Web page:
Following the surprise firing of John Schoof as chief executive of Tucson, Arizona-based Artisoft Inc, the company yesterday announced that it had appointed William Keiper as interim chairman. He was named the new chief executive last week, and he temporarily holds all the top three positions – he joined Artisoft in January 1993, as president […]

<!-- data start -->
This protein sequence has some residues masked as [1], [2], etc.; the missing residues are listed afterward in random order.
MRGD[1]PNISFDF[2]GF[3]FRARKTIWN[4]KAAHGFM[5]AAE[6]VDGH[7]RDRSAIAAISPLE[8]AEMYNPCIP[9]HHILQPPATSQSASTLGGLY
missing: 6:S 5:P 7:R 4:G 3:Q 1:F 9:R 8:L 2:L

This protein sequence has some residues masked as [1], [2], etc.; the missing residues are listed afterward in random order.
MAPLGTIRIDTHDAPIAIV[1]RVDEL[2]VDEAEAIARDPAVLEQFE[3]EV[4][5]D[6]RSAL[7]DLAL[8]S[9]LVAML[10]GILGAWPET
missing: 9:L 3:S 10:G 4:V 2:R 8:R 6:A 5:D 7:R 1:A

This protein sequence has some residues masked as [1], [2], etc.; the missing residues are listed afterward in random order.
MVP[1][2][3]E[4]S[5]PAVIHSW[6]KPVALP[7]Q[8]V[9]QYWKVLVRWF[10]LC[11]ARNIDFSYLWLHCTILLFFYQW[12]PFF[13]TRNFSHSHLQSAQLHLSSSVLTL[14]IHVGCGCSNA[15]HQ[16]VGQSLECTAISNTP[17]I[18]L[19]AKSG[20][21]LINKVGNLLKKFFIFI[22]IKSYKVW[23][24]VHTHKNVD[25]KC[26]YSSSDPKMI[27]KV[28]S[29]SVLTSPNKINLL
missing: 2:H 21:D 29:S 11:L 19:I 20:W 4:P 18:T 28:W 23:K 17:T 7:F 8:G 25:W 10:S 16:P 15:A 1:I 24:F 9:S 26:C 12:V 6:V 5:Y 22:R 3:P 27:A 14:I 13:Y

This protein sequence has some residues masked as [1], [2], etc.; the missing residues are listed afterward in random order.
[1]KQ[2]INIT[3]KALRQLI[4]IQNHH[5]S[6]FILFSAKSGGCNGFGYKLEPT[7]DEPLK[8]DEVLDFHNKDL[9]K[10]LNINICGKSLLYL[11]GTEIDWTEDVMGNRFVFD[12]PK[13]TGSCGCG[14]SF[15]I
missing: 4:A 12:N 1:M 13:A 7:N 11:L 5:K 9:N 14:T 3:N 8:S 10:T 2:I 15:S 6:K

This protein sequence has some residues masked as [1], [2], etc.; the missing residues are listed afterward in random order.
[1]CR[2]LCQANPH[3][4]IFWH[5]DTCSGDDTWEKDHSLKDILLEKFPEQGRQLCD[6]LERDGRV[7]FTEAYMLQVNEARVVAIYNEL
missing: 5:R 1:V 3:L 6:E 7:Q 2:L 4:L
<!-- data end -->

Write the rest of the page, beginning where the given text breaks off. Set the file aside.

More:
Following the surprise firing of John Schoof as chief executive of Tucson, Arizona-based Artisoft Inc, the company yesterday announced that it had appointed William Keiper as interim chairman. He was named the new chief executive last week, and he temporarily holds all the top three positions – he joined Artisoft in January 1993, as president and chief operating officer. The peer-to-peer networking company caused something of a flutter when it fired Schoof last week. With Alex Karahalios, who remains at the company as vice-president of research and development, Schoof – who has always retained a hands-on interest in technology – was the brains behind peer-to-peer networking, the technology on which Artisoft’s fortunes (and his own) were built, in the shape of LANtastic. Artisoft is keeping silent about the reasons for Schoof’s departure: The company cannot comment on why he was dismissed, said a spokesman. However, even Schoof himself professes not to know the reason for his ousting. He says he returned from a two-week promotional tour of Europe for version 5 of LANtastic to be faced with a special board meeting at which he voted ‘no’ to his own dismissal. Among the possible reasons being put forward for the dismissal is Artisoft’s evolution from a small start-up into a significant public company with a 1992 turnover of $73m. Dave Ball, ex-marketing director of the UK subsidiary company (now with Performance Technology), feels that as the company’s fortunes rose, there were problems with management, which didn’t change with it. There were strong growth pains, he says. Indeed, according to Ball, the management style at Artisoft had already caused problems within its European operations. When the UK company was set up, it was expected to be the central hub for European operations. Last year, however, the decision was taken to locate the European headquarters in Holland and this combined with the introduction of US staff at a high level is said to have left employees with the distinct impression that the US was telling Europe how to do business. All in all, the move prompted the departure of some fairly senior employees – including Ball. There is also a new vice-president of engineering, Sunil Padiyar, former director of software development at Novell Inc, who approached Artisoft of his own accord, feeling that Novell was concentrating too much on the high end of networking. Schoof’s dealings with the company are not over yet, however. He holds in excess of 20% of the company’s shares: more than the combined total held by the other board members. Schoof says that he has not yet decided whether he will now sell the shares, or hold on to them for the present in case something turns up.